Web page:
parse-domain

Splits an url into sub-domain, domain and top-level-domain

parse-domain

Splits a URL into sub-domain, domain and the effective top-level domain.

Since domains are handled differently across different countries and organizations, splitting a URL into sub-domain, domain and top-level-domain parts is not a simple regexp. parse-domain uses a large list of effective tld names from publicsuffix.org to recognize different parts of the domain.

Please also read the note on effective top-level domains.


npm install --save parse-domain

// long subdomains can be handled 
expect(parseDomain("some.subdomain.example.co.uk")).to.eql({
    subdomain: "some.subdomain",
    domain: "example",
    tld: "co.uk"
});
 
// usernames, passwords and ports are disregarded 
expect(parseDomain("https://user:password@example.co.uk:8080/some/path?and&query#hash")).to.eql({
    subdomain: "",
    domain: "example",
    tld: "co.uk"
});
 
// non-canonical top-level domains are ignored 
expect(parseDomain("unknown.tld.kk")).to.equal(null);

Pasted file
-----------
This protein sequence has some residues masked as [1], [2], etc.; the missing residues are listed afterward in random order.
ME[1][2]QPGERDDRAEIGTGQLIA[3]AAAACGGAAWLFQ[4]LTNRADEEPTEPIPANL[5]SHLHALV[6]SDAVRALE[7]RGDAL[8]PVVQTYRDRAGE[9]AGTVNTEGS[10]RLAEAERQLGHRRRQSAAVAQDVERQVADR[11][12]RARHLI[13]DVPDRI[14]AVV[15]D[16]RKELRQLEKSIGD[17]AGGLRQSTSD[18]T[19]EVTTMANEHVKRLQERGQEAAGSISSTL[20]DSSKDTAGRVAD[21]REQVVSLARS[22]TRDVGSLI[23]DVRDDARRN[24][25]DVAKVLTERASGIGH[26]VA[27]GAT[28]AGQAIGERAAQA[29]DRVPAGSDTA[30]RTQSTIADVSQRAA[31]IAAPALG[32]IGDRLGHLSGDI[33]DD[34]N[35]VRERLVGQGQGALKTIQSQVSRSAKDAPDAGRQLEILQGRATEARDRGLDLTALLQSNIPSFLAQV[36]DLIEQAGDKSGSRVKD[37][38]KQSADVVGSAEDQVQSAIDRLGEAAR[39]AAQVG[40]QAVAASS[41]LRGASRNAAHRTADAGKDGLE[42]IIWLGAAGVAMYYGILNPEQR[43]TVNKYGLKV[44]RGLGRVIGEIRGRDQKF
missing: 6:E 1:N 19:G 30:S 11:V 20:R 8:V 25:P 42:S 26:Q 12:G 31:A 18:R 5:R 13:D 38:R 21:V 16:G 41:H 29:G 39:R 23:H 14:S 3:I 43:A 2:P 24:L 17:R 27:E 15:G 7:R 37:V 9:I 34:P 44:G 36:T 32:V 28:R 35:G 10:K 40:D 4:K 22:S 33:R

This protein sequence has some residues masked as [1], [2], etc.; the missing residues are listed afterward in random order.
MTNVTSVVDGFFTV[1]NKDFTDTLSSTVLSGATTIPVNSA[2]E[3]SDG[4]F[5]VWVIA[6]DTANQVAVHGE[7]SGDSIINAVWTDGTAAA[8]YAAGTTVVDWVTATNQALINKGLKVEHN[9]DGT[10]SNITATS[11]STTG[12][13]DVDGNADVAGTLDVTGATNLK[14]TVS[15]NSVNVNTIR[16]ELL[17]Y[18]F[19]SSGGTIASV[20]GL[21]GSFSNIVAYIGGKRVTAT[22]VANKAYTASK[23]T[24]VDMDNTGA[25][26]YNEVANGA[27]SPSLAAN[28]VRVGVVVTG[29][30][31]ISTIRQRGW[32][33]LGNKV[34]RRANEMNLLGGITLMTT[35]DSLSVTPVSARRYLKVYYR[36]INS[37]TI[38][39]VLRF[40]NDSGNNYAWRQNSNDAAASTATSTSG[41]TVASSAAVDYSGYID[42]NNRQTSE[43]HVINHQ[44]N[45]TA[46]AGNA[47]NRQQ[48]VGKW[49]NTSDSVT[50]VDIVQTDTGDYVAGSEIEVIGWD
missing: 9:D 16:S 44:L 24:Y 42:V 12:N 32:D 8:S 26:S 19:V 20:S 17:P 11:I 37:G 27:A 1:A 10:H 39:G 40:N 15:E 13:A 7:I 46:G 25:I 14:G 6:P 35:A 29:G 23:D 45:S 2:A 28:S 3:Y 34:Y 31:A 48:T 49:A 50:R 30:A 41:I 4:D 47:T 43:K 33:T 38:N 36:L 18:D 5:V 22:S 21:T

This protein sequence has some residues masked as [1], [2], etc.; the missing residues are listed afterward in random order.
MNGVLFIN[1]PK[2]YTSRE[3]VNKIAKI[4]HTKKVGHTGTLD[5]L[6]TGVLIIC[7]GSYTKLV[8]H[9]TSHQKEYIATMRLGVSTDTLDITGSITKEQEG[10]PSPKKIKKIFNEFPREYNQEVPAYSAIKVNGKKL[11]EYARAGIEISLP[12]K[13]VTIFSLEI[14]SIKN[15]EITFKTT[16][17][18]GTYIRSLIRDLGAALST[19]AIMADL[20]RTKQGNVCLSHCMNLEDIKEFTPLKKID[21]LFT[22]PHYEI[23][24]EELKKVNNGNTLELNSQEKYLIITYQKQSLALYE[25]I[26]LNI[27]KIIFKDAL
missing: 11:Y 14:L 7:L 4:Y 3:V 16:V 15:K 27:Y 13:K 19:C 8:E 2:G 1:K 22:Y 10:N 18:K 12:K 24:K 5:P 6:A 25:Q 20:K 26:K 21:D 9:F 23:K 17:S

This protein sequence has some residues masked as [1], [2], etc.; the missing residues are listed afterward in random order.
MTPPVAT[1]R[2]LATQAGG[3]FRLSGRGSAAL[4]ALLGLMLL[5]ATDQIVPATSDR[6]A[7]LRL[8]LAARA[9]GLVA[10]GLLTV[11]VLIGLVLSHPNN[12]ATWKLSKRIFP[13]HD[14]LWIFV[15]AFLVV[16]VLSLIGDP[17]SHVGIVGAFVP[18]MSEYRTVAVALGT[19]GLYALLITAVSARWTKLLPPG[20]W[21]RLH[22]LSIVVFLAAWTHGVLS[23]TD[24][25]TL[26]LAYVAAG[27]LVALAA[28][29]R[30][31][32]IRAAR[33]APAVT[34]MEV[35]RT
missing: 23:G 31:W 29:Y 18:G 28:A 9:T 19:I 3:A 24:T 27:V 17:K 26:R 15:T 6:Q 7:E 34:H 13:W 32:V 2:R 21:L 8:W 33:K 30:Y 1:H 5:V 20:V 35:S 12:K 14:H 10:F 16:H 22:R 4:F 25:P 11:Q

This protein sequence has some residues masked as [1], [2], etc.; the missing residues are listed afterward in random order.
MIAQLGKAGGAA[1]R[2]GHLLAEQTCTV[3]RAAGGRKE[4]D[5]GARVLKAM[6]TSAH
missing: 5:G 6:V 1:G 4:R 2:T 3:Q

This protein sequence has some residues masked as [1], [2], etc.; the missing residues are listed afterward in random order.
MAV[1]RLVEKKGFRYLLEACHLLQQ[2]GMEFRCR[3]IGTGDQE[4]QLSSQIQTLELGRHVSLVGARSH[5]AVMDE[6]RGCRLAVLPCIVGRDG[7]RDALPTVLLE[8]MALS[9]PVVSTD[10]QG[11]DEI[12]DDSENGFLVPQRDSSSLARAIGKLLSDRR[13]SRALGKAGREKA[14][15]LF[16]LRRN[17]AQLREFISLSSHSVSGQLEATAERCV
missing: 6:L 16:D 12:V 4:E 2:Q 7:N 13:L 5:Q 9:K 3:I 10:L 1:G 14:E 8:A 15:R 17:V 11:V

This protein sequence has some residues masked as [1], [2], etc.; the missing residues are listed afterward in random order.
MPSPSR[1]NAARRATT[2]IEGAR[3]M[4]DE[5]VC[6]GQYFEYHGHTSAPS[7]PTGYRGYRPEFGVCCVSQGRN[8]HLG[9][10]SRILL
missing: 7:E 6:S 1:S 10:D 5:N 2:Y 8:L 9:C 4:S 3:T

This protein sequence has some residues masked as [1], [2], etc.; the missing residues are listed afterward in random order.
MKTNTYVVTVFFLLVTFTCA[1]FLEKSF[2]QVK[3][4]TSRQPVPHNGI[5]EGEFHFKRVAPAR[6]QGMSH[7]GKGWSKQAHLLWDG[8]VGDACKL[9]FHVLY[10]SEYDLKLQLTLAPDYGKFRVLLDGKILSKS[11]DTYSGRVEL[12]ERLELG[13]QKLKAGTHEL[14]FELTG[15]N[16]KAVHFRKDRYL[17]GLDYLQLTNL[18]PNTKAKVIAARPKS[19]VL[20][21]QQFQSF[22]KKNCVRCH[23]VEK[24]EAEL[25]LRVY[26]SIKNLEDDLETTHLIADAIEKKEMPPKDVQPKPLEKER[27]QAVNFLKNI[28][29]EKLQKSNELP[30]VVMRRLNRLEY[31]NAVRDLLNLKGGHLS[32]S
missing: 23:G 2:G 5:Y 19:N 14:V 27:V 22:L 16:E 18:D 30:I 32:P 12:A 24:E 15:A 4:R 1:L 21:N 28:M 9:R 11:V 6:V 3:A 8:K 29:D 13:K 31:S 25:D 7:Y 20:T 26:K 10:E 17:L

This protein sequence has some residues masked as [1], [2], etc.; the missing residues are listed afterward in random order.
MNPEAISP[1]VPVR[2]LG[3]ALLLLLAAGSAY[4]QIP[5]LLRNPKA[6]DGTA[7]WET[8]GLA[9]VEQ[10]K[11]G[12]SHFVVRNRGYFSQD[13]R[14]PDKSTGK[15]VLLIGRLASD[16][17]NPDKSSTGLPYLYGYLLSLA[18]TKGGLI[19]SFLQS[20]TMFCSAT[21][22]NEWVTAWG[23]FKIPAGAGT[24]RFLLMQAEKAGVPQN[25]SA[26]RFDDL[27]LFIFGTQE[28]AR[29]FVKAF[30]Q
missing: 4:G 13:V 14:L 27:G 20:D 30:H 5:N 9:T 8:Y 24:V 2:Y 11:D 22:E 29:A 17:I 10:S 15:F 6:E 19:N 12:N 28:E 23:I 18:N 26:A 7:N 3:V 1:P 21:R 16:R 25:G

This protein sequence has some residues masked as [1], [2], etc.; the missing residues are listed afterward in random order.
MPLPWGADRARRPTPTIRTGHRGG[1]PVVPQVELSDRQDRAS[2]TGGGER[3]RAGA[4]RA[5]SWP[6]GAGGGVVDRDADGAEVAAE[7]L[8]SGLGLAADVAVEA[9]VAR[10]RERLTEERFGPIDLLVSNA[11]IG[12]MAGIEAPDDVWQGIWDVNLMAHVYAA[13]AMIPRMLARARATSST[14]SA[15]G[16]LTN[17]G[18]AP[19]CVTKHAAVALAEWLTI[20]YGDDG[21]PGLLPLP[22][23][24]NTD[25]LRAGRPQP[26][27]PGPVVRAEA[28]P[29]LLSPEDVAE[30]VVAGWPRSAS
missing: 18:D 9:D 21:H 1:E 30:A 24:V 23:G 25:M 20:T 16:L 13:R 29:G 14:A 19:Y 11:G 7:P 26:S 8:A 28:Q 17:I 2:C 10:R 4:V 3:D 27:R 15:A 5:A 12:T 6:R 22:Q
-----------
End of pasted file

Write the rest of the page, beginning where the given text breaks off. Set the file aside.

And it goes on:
// invalid urls are also ignored 
expect(parseDomain("invalid url")).to.equal(null);
expect(parseDomain({})).to.equal(null);
// custom top-level domains can optionally be specified 
expect(parseDomain("mymachine.local",{ customTlds: ["local"] })).to.eql({
    subdomain: "",
    domain: "mymachine",
    tld: "local"
});
 
// custom regexps can optionally be specified (instead of customTlds) 
expect(parseDomain("localhost",{ customTlds:/localhost|\.local/ })).to.eql({
    subdomain: "",
    domain: "",
    tld: "localhost"
});

It can sometimes be helpful to apply the customTlds argument using a helper function

function parseLocalDomains(url) {
    var options = {
        customTlds: /localhost|\.local/
    };
    return parseDomain(url, options);
}
 
expect(parseLocalDomains("localhost")).to.eql({
    subdomain: "",
    domain: "",
    tld: "localhost"
});
expect(parseLocalDomains("mymachine.local")).to.eql({
    subdomain: "",
    domain: "mymachine",
    tld: "local"
});

Returns null if url has an unknown tld or if it's not a valid url.

{
    customTlds: RegExp|String[]
}
{
    tld: String,
    domain: String,
    subdomain: String
}

Technically, the top-level domain is always the part after the last dot. That's why publicsuffix.org is a list of effective top-level domains: It lists all top-level domains where users are allowed to host any content. That's why foo.blogspot.com will be split into

{
    tld: "blogspot.com",
    domain: "foo",
    subdomain: ""
}

See also #4


Unlicense